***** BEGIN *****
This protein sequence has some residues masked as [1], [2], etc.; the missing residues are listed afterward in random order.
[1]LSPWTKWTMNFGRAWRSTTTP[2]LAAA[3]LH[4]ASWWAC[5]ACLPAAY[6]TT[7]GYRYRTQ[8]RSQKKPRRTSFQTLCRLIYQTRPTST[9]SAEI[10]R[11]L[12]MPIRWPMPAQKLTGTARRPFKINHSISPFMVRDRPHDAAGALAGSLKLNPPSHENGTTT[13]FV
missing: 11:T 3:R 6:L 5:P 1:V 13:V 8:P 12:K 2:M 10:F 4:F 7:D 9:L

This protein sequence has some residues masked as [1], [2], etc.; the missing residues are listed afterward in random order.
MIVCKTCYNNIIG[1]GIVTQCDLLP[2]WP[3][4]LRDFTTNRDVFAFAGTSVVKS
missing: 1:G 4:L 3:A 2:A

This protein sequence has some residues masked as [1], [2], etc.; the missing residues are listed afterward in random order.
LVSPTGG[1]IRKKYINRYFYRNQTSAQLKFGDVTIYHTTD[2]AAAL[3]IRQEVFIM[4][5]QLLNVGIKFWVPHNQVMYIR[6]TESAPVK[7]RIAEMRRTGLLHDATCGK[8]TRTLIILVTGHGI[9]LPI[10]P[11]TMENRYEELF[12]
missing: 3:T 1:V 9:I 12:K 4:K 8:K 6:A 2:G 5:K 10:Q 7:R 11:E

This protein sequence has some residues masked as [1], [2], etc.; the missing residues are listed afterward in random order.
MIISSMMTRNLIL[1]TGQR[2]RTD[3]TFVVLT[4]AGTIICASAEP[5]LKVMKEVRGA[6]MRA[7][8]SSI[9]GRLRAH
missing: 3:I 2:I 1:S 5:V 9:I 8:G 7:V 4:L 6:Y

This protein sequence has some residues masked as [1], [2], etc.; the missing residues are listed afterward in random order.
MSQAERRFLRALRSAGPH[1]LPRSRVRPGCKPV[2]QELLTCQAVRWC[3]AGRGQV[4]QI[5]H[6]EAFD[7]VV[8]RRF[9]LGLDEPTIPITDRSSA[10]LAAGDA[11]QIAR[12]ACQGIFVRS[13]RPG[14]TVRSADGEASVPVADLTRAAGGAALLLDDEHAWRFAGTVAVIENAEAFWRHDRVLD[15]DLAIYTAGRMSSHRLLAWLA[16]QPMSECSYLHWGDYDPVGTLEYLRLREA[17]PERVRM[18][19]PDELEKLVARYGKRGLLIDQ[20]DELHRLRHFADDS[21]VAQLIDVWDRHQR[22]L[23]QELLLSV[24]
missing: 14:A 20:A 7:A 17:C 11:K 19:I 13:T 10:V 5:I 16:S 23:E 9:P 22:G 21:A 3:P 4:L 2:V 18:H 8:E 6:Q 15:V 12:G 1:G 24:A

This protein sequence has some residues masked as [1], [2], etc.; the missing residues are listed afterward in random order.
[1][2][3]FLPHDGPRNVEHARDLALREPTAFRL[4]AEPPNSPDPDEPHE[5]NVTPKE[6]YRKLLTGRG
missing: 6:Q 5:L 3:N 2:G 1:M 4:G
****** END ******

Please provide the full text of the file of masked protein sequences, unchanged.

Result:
This protein sequence has some residues masked as [1], [2], etc.; the missing residues are listed afterward in random order.
[1]LSPWTKWTMNFGRAWRSTTTP[2]LAAA[3]LH[4]ASWWAC[5]ACLPAAY[6]TT[7]GYRYRTQ[8]RSQKKPRRTSFQTLCRLIYQTRPTST[9]SAEI[10]R[11]L[12]MPIRWPMPAQKLTGTARRPFKINHSISPFMVRDRPHDAAGALAGSLKLNPPSHENGTTT[13]FV
missing: 11:T 3:R 6:L 5:P 1:V 13:V 8:P 12:K 2:M 10:F 4:F 7:D 9:L

This protein sequence has some residues masked as [1], [2], etc.; the missing residues are listed afterward in random order.
MIVCKTCYNNIIG[1]GIVTQCDLLP[2]WP[3][4]LRDFTTNRDVFAFAGTSVVKS
missing: 1:G 4:L 3:A 2:A

This protein sequence has some residues masked as [1], [2], etc.; the missing residues are listed afterward in random order.
LVSPTGG[1]IRKKYINRYFYRNQTSAQLKFGDVTIYHTTD[2]AAAL[3]IRQEVFIM[4][5]QLLNVGIKFWVPHNQVMYIR[6]TESAPVK[7]RIAEMRRTGLLHDATCGK[8]TRTLIILVTGHGI[9]LPI[10]P[11]TMENRYEELF[12]
missing: 3:T 1:V 9:I 12:K 4:K 8:K 6:A 2:G 5:K 10:Q 7:R 11:E

This protein sequence has some residues masked as [1], [2], etc.; the missing residues are listed afterward in random order.
MIISSMMTRNLIL[1]TGQR[2]RTD[3]TFVVLT[4]AGTIICASAEP[5]LKVMKEVRGA[6]MRA[7][8]SSI[9]GRLRAH
missing: 3:I 2:I 1:S 5:V 9:I 8:G 7:V 4:L 6:Y

This protein sequence has some residues masked as [1], [2], etc.; the missing residues are listed afterward in random order.
MSQAERRFLRALRSAGPH[1]LPRSRVRPGCKPV[2]QELLTCQAVRWC[3]AGRGQV[4]QI[5]H[6]EAFD[7]VV[8]RRF[9]LGLDEPTIPITDRSSA[10]LAAGDA[11]QIAR[12]ACQGIFVRS[13]RPG[14]TVRSADGEASVPVADLTRAAGGAALLLDDEHAWRFAGTVAVIENAEAFWRHDRVLD[15]DLAIYTAGRMSSHRLLAWLA[16]QPMSECSYLHWGDYDPVGTLEYLRLREA[17]PERVRM[18][19]PDELEKLVARYGKRGLLIDQ[20]DELHRLRHFADDS[21]VAQLIDVWDRHQR[22]L[23]QELLLSV[24]
missing: 14:A 20:A 7:A 17:C 11:K 19:I 13:T 10:V 5:I 16:S 23:E 9:P 22:G 21:A 3:P 4:L 2:V 18:H 8:E 6:Q 15:V 12:G 1:G 24:A

This protein sequence has some residues masked as [1], [2], etc.; the missing residues are listed afterward in random order.
[1][2][3]FLPHDGPRNVEHARDLALREPTAFRL[4]AEPPNSPDPDEPHE[5]NVTPKE[6]YRKLLTGRG
missing: 6:Q 5:L 3:N 2:G 1:M 4:G